You can read here about Yalda: http://en.wikipedia.org/wiki/Yalda
 
Yaldā (Persian: یلدا) or Shab-e Chelleh (Persian: شب چله) is an Iranian festival originally celebrated on the Northern Hemisphere's longest night of the year, that is, on the eve of the Winter Solstice.
 
But what does this word which has been mentioned in the oldest Persian texts, mean?
 
You should read about Yuletide: http://en.wikipedia.org/wiki/Yule
 
Yule-tide is a winter festival that was initially celebrated by the historical Germanic peoples as a pagan religious festival, though it was later absorbed into, and equated with, the Christian festival of Christmas. The festival was originally celebrated from late December to early January on a date determined by the lunar Germanic calendar. The festival was placed on December 25 when the Christian (Julian) calendar was adopted.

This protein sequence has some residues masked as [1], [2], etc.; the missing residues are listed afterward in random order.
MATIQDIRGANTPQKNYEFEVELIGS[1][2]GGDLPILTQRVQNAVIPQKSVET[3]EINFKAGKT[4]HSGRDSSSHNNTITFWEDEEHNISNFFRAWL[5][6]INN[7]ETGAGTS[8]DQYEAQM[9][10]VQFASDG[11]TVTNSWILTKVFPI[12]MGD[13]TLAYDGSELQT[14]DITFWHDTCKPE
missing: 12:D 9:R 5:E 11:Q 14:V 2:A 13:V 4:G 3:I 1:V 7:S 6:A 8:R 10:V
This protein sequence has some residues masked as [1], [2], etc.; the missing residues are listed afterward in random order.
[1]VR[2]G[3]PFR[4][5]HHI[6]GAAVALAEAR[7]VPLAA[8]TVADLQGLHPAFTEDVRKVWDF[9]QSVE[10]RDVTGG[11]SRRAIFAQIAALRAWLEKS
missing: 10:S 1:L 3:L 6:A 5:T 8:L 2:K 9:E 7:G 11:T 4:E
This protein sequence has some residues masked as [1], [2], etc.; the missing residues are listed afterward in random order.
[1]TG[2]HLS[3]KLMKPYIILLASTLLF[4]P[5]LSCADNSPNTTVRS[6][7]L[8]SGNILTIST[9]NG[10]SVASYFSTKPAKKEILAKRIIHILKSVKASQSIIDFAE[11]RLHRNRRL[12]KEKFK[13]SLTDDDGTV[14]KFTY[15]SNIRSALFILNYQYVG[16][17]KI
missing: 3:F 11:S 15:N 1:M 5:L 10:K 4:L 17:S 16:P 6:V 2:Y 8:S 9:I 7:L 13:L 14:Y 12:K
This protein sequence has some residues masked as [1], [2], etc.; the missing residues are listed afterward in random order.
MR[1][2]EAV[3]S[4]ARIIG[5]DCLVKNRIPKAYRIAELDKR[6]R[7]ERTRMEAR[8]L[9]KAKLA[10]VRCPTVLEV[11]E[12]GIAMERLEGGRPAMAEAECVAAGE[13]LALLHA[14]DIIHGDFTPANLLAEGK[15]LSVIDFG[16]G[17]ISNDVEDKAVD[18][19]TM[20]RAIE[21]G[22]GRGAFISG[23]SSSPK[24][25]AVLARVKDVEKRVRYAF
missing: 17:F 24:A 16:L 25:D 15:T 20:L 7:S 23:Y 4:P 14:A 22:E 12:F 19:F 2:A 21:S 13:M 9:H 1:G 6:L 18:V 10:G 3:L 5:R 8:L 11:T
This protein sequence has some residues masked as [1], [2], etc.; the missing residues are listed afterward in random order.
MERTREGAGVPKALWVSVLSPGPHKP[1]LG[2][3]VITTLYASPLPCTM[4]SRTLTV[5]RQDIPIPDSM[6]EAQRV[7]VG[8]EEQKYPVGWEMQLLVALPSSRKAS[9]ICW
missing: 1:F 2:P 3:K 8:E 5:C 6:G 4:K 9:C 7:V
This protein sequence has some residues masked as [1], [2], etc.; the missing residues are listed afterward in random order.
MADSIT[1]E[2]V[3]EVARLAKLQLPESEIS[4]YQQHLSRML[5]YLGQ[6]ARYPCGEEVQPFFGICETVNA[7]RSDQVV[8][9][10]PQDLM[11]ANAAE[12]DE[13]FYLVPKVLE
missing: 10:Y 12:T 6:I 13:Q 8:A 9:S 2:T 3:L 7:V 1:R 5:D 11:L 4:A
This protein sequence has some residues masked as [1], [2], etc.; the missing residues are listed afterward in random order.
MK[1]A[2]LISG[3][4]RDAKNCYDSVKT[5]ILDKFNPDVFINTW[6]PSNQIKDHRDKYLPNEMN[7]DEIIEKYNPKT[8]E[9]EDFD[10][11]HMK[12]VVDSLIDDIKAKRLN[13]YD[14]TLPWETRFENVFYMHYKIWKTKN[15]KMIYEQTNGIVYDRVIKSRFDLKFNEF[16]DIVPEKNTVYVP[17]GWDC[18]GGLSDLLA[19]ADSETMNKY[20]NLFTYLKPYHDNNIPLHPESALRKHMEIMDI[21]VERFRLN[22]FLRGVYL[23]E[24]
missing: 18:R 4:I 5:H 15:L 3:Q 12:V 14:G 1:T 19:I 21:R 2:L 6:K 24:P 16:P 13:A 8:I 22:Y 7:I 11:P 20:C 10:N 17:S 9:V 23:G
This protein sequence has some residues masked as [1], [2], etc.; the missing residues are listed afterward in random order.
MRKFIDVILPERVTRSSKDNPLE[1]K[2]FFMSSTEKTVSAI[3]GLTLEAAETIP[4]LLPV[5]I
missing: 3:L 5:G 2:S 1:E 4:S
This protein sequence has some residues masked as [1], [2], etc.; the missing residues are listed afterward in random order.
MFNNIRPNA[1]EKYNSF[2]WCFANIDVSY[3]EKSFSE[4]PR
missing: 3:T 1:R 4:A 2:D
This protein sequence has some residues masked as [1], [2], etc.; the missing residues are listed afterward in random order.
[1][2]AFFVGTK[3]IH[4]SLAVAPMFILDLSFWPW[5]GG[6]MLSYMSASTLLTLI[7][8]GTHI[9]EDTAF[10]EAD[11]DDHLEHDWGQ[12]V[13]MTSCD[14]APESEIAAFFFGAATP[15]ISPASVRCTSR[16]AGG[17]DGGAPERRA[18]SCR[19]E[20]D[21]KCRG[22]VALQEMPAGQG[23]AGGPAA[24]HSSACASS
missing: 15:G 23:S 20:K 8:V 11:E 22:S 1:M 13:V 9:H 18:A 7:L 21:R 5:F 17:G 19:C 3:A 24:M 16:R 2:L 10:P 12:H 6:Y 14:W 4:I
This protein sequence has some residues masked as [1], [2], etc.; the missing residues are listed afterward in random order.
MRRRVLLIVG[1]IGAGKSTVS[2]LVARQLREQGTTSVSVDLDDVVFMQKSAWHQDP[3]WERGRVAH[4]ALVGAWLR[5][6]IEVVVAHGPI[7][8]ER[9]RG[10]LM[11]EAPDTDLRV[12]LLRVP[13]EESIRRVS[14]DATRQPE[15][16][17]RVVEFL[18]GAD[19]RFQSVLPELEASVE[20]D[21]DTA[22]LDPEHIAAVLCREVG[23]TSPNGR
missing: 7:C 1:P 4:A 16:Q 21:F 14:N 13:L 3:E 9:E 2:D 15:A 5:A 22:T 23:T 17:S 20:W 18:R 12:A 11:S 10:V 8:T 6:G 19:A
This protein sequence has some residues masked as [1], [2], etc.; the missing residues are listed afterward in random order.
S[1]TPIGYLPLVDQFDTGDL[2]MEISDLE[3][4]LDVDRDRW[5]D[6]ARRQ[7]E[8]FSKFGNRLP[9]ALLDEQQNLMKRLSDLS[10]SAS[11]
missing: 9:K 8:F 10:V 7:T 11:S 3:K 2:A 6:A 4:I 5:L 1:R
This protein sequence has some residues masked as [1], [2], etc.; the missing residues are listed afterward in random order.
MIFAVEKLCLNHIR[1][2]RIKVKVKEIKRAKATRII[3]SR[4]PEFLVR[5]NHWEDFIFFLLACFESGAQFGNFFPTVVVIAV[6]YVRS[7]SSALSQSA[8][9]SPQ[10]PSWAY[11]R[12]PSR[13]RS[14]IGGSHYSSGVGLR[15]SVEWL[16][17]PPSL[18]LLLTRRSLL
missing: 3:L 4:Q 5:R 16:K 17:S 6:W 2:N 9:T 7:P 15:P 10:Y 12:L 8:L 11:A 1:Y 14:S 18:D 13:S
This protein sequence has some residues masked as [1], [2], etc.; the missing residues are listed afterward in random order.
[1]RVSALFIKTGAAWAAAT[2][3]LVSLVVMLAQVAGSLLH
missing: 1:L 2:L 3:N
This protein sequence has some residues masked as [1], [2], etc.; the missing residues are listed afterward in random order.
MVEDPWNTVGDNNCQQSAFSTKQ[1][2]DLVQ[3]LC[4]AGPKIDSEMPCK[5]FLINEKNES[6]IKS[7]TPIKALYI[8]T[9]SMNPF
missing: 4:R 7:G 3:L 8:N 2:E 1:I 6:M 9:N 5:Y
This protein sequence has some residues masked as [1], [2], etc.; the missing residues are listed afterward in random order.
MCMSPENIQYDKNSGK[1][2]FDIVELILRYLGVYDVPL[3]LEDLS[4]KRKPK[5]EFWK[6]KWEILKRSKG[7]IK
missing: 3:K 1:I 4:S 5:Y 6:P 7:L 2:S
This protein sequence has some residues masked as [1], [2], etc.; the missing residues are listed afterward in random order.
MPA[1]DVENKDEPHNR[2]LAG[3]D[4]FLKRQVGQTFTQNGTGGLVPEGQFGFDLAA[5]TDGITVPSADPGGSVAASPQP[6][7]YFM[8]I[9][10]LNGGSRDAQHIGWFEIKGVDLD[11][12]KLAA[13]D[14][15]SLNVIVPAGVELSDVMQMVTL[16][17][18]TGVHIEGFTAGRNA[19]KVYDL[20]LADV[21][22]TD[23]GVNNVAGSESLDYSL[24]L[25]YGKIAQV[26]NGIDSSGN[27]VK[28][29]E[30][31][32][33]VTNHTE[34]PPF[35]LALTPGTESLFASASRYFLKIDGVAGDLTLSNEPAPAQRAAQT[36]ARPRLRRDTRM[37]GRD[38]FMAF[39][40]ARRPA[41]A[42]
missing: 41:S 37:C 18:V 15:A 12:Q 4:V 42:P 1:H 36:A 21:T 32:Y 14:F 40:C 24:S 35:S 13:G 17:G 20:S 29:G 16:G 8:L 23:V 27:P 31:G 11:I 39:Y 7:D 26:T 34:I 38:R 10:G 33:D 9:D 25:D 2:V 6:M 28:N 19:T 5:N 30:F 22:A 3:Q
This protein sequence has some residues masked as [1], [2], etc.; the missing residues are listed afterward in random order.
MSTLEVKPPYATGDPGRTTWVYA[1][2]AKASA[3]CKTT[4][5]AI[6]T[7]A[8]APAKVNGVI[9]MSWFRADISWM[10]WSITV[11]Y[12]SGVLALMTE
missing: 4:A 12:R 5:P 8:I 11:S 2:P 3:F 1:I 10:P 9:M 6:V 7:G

As you read in this article, Yuletide is celebrated in these countries:
 
Denmark (Jul)
England (Yuletide)
Finland (Joulu)
Iceland (Jól)
Norway (Jul)
Sweden (Jul)
Shetland Islands of Scotland (Yules)
Estonia (Jõulud)
Iran (Yalda)
It could be an important festival for peoples who lived in the northern Europe but why Iran which has mostly hot and dry climate?! Question
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  Quote opuslola Quote  Post ReplyReply Direct Link To This Post Posted: 13-Dec-2009 at 17:17
A great post Cyrus! I think the possibility of your suggested assocition is correct!

Barbara G. Walker, who has published a number of books related to "Women", has this to say; "..Candles were formerly honored as a symbol of Juno Lucina, Mother of the Light, who governed the sun, moon, and stars, and also gave newborn creatures the 'light' of their vision. Her festival of lights at the winter soltice became the Christian feast of 'Saint Lucy,' still celebrated in Sweden with a Lussibruden or Lucy Bride, that is, a maiden wearing a crown of candles."